According to the demands of the Germans, groups of Jews were sent to work in the forests and in preparing bricks from peat. For this work, the Judenraat received bread and milk, which they distributed amongst all the populace.
An order was issued requiring all Jews to go into the Ghetto and wear the yellow patch on their chest and back- for identification. Anyone disobeying was shot on the spot.
Three hundred Jews were taken to a work camp at Dvoretch: the people left on foot. Those who had difficulty walking were put onto wagons. We arrived at Horodtzena where we slept in the local school building.
Two brothers who complained of stomachaches were shot on the spot. The next day we continued on foot to Dvoretch. In the work camp we worked at quarrying stones which were transferred to the Front for building strongholds. The Germans paid the Judenraat for their work and the Judenraat, in turn, had to provide us with food.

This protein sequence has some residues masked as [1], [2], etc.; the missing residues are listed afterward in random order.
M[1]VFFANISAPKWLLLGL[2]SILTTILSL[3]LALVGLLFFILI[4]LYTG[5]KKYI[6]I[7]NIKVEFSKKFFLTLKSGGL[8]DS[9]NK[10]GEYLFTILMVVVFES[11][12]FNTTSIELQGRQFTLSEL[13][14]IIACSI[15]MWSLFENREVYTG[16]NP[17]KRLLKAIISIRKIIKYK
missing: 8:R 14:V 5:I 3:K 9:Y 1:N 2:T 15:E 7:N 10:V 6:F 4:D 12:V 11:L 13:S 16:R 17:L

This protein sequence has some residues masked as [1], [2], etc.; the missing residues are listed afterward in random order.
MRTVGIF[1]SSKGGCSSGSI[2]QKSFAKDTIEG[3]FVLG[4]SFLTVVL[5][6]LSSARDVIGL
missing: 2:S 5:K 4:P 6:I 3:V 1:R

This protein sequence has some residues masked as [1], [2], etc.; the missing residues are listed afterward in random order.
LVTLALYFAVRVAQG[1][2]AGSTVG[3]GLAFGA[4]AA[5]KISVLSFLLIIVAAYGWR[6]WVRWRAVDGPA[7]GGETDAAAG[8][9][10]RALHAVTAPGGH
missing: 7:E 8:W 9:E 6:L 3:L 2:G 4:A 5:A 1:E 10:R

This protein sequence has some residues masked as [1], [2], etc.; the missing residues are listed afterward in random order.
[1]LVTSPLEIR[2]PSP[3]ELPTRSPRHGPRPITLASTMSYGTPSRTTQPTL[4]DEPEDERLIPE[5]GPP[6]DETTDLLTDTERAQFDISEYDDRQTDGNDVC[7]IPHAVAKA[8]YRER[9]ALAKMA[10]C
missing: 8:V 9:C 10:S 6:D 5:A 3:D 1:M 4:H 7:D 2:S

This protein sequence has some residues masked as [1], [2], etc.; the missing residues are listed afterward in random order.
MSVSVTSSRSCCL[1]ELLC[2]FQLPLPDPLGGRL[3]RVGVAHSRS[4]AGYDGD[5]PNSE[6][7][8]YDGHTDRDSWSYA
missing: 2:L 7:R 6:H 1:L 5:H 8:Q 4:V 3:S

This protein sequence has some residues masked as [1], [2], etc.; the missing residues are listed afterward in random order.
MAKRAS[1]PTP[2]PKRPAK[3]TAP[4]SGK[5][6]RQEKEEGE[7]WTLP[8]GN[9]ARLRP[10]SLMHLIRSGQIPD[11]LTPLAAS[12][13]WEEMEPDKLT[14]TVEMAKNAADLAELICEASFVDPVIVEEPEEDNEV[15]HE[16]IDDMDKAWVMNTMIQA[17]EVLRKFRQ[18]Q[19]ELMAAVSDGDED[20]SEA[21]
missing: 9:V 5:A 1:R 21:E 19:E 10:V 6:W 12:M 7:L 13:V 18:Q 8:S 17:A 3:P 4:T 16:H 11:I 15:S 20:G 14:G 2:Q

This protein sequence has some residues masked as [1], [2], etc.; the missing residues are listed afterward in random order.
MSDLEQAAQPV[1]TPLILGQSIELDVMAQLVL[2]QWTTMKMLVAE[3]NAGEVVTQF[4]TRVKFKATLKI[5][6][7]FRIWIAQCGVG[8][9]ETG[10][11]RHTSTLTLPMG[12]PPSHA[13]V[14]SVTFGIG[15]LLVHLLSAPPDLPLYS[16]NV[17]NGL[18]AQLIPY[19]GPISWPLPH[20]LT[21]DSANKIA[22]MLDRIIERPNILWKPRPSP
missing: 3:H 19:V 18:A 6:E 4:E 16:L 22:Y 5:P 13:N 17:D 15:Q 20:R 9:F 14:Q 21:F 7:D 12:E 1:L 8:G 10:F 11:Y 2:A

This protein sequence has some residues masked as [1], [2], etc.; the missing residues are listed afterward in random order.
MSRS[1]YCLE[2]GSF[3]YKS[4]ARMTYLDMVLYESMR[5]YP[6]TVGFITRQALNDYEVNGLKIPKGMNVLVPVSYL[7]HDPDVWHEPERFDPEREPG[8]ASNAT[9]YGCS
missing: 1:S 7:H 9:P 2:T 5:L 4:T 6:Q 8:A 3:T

We worked in Dvoretch until the spring. Our Judenraat managed to free some of the craftsmen from the camp and return them to the town, as well as some family heads with children - I was included amongst them. Those that remained in Dvoretch were annihilated to the last person.
A report reached us that there had been an Aktion in Novogrudek- that it to say that the Jews had been executed. Aharon Brezinsky, together with another Jew whose name I don't remember, went to Novogrudek to verify what had happened. On the way, they went into a flour mill, but the Jewish miller was no longer there: the Germans caught them both and shot them on the spot.
The inhabitants of the towns of Ibynitz, Derbena, Nelybok and Rovzvitch were brought to the Lubtch ghetto. Their children stayed in the village and were murdered. All who were sick or had difficulty walking- were killed.
The decrees multiplied and became worse. Jewish blood became cheaper and cheaper. The Jews were persecuted and destroyed for amusement and from boredom. Many were tortured to death.
A tiny few of the Jews of our town managed to be saved.
The holy community of Lubtch and its Jews are no more